I heard the rumor some months ago, but I finally came across some articles to make this official: Seo Mitsuyo, the pioneer Japanese animator who directed the first feature length Japanese animated films, died last year, on 24 August 2010. He was 99 years old. For some reason, the passing of such a historic figure has not been officially reported in the press or been the subject of (much deserving) obituaries. My confirmation has just been two articles that Ohara Atsushi published in the Asahi shinbun here and here. There is no news on the exact cause of death.
Seo was a fascinating figure. He first studied painting, but interested in animation, he got involved in the animation group in Prokino and was even arrested for his activities. It is thus ironic that a leftist ended up making some of Japan's most infamous wartime animated propaganda films, and Seo was apparently long ashamed of that part of his career. But we should not forget that he was an innovator, a figure who, along with Masaoka Kenzo, with whom he sometimes worked, laid the foundation for the Japanese animation world we know today. He was the first to introduce the multiplane camera to Japan in Ari-chan in 1941 and then directed Momotaro no umiwashi in 1942, which even at 37 minutes was billed as Japan's first feature-length animated film. (My wife has released that film on DVD with English subtitles as part of the Roots of Japanese Anime collection.)
His masterpiece, though, was the truly feature length Momotaro: Umi no shinpei (1944), a brilliant work of animation, even if it is a celebration of Japanese colonialism and military aggression. It is a virtual treatise on animation technique, ranging from the cartoonish to the realistic, from the exploration of depth to the stressing of surface (in the famous kage'e sequence Masaoka was in charge of). The famous story is that Tezuka Osamu, later known as the father of modern Japanese manga, saw this film as a teenager and declared he wanted to become an animator (which he eventually would become, as he made works ranging from the groundbreaking TV anime Astro Boy to the experimental film Jumping).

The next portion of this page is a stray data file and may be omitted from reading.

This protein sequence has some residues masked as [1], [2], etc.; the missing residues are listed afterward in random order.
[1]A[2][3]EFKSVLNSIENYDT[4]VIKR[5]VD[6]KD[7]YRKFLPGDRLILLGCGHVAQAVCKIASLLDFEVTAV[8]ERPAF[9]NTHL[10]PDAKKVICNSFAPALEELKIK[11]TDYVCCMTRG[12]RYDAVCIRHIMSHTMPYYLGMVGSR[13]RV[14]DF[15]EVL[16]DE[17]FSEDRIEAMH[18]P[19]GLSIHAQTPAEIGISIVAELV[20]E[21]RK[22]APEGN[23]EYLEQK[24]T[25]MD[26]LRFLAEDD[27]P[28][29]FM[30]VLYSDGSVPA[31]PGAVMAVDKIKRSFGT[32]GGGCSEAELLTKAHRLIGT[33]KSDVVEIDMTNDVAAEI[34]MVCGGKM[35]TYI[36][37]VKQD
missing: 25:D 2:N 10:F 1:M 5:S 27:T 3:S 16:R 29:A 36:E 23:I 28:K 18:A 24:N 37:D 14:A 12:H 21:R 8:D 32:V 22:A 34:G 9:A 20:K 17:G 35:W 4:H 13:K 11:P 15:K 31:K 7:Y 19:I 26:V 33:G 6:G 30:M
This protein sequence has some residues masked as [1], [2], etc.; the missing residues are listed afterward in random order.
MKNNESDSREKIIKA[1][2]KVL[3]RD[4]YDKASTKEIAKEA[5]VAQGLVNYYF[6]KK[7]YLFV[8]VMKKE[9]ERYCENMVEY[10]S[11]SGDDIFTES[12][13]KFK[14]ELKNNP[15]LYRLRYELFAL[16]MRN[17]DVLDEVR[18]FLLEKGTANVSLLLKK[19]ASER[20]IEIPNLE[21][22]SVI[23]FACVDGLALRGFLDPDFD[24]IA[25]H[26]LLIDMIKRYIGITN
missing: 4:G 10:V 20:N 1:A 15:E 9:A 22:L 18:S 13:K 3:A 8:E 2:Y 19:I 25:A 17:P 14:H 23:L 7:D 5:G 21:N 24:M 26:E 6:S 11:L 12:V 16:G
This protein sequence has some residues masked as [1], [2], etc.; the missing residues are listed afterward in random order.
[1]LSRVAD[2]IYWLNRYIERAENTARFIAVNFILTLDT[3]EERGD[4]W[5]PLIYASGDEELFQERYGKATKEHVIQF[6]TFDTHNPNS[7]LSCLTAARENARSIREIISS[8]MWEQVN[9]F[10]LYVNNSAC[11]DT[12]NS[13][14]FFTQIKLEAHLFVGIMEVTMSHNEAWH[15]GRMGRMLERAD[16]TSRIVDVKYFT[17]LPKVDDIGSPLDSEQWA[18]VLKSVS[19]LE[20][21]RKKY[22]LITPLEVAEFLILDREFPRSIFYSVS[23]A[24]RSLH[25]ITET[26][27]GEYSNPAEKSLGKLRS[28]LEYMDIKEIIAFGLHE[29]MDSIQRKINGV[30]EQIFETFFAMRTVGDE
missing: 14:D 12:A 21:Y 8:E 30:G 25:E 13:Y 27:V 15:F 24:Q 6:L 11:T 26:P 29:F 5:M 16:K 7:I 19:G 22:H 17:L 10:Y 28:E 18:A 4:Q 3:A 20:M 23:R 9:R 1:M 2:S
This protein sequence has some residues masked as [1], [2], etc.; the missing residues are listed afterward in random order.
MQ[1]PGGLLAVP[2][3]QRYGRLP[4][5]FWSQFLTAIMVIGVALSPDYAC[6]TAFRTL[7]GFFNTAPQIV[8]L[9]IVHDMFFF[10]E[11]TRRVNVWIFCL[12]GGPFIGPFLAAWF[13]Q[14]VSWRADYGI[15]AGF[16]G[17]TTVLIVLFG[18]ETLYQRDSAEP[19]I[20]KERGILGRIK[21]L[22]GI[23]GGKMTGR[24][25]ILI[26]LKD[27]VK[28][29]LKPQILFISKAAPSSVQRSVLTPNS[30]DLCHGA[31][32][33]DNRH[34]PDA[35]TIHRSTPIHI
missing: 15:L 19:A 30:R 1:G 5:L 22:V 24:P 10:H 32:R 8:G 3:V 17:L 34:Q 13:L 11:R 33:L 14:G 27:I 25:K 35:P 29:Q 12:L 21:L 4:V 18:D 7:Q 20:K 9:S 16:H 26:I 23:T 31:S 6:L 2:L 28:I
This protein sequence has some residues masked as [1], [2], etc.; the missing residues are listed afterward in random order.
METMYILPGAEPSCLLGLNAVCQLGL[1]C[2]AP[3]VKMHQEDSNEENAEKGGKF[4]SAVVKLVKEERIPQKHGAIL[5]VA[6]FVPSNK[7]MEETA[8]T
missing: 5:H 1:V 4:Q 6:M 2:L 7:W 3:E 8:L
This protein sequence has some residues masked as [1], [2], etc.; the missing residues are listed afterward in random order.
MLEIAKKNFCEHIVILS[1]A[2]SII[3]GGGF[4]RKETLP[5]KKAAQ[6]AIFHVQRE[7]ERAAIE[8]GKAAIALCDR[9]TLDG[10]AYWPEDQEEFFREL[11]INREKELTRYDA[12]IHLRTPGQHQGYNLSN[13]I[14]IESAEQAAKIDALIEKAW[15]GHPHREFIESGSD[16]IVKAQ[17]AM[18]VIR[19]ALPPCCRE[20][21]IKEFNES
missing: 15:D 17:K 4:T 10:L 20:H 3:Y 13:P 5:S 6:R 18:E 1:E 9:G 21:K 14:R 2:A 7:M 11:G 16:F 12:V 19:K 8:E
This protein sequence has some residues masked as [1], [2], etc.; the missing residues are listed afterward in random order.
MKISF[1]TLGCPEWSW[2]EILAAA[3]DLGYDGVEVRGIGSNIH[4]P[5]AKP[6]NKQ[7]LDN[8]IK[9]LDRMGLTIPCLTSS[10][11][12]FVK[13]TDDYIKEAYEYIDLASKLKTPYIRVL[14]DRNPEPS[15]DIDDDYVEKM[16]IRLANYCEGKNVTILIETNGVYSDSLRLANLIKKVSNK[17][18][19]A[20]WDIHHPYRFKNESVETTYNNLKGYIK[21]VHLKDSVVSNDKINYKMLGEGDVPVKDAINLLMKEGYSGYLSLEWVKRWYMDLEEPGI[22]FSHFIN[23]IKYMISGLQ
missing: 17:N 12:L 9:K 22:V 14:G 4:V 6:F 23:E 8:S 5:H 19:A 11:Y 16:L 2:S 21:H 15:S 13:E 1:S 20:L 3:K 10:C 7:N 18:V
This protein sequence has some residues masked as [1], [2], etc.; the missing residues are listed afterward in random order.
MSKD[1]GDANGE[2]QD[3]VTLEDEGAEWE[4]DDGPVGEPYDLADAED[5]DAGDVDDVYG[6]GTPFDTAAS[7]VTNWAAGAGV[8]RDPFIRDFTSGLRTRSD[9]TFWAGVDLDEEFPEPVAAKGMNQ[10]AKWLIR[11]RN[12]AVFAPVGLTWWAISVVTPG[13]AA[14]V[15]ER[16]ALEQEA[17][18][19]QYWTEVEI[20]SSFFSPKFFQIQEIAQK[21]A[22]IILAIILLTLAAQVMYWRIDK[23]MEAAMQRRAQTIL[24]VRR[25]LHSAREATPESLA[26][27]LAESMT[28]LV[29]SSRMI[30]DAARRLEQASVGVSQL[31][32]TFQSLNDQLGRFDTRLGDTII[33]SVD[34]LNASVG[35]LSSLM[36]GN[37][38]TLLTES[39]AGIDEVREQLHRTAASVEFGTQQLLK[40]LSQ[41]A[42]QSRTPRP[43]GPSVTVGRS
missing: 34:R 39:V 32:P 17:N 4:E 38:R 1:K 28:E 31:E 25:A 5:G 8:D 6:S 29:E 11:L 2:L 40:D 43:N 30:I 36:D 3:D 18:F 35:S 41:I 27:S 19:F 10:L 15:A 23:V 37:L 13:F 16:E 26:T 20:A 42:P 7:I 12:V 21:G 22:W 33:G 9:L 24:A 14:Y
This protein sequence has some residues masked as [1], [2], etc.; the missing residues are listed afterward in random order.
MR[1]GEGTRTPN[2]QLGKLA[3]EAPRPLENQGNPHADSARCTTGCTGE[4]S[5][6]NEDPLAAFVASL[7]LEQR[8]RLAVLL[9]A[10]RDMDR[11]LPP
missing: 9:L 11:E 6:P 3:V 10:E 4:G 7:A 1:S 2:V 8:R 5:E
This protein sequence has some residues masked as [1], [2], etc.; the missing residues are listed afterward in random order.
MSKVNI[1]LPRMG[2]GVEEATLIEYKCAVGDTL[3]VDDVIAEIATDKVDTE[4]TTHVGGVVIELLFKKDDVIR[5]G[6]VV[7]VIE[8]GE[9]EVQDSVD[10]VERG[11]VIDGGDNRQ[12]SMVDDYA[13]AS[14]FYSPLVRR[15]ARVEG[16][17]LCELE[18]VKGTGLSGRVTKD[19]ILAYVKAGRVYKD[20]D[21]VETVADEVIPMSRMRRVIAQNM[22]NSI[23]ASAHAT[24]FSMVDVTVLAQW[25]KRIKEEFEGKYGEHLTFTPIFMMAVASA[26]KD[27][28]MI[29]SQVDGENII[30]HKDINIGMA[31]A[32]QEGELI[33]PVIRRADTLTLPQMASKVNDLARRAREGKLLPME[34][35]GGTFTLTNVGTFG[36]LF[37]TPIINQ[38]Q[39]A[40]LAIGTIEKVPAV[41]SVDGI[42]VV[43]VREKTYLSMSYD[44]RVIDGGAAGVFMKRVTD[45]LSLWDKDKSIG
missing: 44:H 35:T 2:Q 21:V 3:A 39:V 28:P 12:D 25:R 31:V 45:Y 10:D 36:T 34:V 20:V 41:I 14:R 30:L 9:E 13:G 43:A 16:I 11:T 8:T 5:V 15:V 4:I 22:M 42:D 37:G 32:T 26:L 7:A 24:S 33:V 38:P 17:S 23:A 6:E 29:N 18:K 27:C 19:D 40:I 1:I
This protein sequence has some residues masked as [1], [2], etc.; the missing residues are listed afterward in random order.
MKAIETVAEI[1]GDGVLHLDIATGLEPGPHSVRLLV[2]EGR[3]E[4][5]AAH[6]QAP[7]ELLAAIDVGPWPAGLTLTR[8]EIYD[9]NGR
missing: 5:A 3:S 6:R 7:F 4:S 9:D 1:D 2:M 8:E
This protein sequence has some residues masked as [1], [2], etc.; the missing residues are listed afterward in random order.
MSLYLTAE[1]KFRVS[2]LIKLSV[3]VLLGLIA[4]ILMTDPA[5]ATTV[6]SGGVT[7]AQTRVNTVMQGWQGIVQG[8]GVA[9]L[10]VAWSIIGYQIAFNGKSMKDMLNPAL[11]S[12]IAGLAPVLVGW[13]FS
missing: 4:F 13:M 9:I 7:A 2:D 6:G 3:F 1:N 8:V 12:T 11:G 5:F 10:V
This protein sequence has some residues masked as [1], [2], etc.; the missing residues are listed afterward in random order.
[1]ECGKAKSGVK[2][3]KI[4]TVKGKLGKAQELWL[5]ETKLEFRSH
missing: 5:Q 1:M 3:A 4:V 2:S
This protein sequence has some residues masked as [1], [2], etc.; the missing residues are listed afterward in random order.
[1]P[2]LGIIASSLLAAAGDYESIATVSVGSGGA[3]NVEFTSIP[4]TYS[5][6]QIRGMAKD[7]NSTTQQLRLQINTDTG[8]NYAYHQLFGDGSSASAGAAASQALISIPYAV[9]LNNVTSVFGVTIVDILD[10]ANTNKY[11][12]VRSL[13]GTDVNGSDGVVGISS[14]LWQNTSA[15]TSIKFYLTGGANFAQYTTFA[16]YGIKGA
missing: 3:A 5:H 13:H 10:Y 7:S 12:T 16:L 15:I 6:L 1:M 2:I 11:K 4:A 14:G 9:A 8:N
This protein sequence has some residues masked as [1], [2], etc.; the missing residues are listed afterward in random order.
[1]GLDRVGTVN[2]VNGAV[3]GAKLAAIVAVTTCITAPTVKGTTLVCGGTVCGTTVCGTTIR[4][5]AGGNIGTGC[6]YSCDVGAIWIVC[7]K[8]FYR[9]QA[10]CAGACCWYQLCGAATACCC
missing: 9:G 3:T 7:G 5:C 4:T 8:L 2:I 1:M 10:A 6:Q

The Japanese animation industry was in disarray after WWII, especially with the loss of government support (Seo's two Momotaro films were sponsored by the military) and the return of Disney to Japanese screens (it would take Toei, the most profitable studio in the 1950s, to put together the capital to fund quality animation on an industrial scale over a decade later). Seo and Masaoka and many others left the industry, Seo becoming an illustrator of children's books using the name Seo Taro. I always wonder, however, whether another reason he quit animation was guilt over his wartime work. That may have been another reason the family did not publicize his death.
Seo, however, deserves to be talked about: he was that important. There has been some research on Seo's wartime films, include for instance Ueno Toshiya's excellent analysis of Umi no shinpei, but no real studies of Seo himself, except the dojinshi Cinematheque, which did a special issue on him a couple of years ago (an announcement can be found on this blog entry).
I hope we can see more work on him in the future.